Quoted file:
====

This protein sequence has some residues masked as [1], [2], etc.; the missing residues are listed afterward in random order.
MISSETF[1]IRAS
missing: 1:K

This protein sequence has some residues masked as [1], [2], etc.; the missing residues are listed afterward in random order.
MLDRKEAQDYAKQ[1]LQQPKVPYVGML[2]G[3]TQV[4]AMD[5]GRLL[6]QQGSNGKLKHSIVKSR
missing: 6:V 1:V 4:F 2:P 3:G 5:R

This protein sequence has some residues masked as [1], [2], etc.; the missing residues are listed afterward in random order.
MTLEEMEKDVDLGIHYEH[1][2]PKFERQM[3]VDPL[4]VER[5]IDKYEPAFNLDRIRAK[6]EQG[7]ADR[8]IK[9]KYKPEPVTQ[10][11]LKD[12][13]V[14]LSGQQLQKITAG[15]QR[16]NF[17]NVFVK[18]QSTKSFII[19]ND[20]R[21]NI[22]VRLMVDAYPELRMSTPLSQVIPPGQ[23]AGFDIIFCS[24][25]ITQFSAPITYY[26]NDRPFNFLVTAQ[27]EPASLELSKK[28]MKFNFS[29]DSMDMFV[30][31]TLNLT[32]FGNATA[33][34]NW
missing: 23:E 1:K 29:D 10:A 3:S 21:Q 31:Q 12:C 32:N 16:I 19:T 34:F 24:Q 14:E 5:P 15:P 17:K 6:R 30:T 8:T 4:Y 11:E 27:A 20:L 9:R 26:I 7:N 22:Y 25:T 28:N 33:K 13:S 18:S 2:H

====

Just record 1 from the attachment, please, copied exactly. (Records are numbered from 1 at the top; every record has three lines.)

This protein sequence has some residues masked as [1], [2], etc.; the missing residues are listed afterward in random order.
MISSETF[1]IRAS
missing: 1:K